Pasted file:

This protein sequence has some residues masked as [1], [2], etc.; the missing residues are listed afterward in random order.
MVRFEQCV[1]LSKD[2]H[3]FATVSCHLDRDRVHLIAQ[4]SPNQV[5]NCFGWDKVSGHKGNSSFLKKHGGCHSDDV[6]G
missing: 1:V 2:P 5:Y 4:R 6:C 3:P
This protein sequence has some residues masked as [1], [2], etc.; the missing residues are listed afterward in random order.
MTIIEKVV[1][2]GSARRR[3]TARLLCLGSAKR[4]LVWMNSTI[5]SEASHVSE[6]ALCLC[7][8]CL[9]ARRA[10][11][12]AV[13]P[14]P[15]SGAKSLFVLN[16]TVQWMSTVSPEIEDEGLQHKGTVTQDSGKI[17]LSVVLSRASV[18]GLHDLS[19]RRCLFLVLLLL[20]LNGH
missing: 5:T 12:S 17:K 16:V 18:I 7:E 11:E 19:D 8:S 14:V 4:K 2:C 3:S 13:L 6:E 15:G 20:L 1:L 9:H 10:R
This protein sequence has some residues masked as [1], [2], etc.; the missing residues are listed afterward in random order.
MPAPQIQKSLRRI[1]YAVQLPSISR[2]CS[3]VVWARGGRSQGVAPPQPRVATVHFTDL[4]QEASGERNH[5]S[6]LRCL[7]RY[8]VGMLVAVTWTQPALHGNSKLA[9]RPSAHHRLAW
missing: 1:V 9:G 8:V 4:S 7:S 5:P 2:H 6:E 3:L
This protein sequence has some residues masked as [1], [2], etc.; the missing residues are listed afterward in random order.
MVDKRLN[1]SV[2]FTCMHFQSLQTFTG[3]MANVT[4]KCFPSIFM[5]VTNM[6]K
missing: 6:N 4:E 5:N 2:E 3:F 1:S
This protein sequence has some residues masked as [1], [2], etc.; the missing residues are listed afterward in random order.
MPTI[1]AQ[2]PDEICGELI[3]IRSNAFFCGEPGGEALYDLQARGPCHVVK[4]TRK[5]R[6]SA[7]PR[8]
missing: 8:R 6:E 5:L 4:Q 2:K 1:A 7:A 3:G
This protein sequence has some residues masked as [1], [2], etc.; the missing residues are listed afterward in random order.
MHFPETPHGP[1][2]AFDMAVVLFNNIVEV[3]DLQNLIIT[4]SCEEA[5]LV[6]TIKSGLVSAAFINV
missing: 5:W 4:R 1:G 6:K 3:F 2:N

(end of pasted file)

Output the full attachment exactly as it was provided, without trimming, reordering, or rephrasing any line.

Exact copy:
This protein sequence has some residues masked as [1], [2], etc.; the missing residues are listed afterward in random order.
MVRFEQCV[1]LSKD[2]H[3]FATVSCHLDRDRVHLIAQ[4]SPNQV[5]NCFGWDKVSGHKGNSSFLKKHGGCHSDDV[6]G
missing: 1:V 2:P 5:Y 4:R 6:C 3:P
This protein sequence has some residues masked as [1], [2], etc.; the missing residues are listed afterward in random order.
MTIIEKVV[1][2]GSARRR[3]TARLLCLGSAKR[4]LVWMNSTI[5]SEASHVSE[6]ALCLC[7][8]CL[9]ARRA[10][11][12]AV[13]P[14]P[15]SGAKSLFVLN[16]TVQWMSTVSPEIEDEGLQHKGTVTQDSGKI[17]LSVVLSRASV[18]GLHDLS[19]RRCLFLVLLLL[20]LNGH
missing: 5:T 12:S 17:K 16:V 18:I 7:E 11:E 19:D 8:S 14:V 4:K 2:C 3:S 13:L 6:E 15:G 20:L 1:L 9:H 10:R
This protein sequence has some residues masked as [1], [2], etc.; the missing residues are listed afterward in random order.
MPAPQIQKSLRRI[1]YAVQLPSISR[2]CS[3]VVWARGGRSQGVAPPQPRVATVHFTDL[4]QEASGERNH[5]S[6]LRCL[7]RY[8]VGMLVAVTWTQPALHGNSKLA[9]RPSAHHRLAW
missing: 1:V 9:G 8:V 4:S 7:S 5:P 2:H 6:E 3:L
This protein sequence has some residues masked as [1], [2], etc.; the missing residues are listed afterward in random order.
MVDKRLN[1]SV[2]FTCMHFQSLQTFTG[3]MANVT[4]KCFPSIFM[5]VTNM[6]K
missing: 6:N 4:E 5:N 2:E 3:F 1:S
This protein sequence has some residues masked as [1], [2], etc.; the missing residues are listed afterward in random order.
MPTI[1]AQ[2]PDEICGELI[3]IRSNAFFCGEPGGEALYDLQARGPCHVVK[4]TRK[5]R[6]SA[7]PR[8]
missing: 8:R 6:E 5:L 4:Q 2:K 1:A 7:A 3:G
This protein sequence has some residues masked as [1], [2], etc.; the missing residues are listed afterward in random order.
MHFPETPHGP[1][2]AFDMAVVLFNNIVEV[3]DLQNLIIT[4]SCEEA[5]LV[6]TIKSGLVSAAFINV
missing: 5:W 4:R 1:G 6:K 3:F 2:N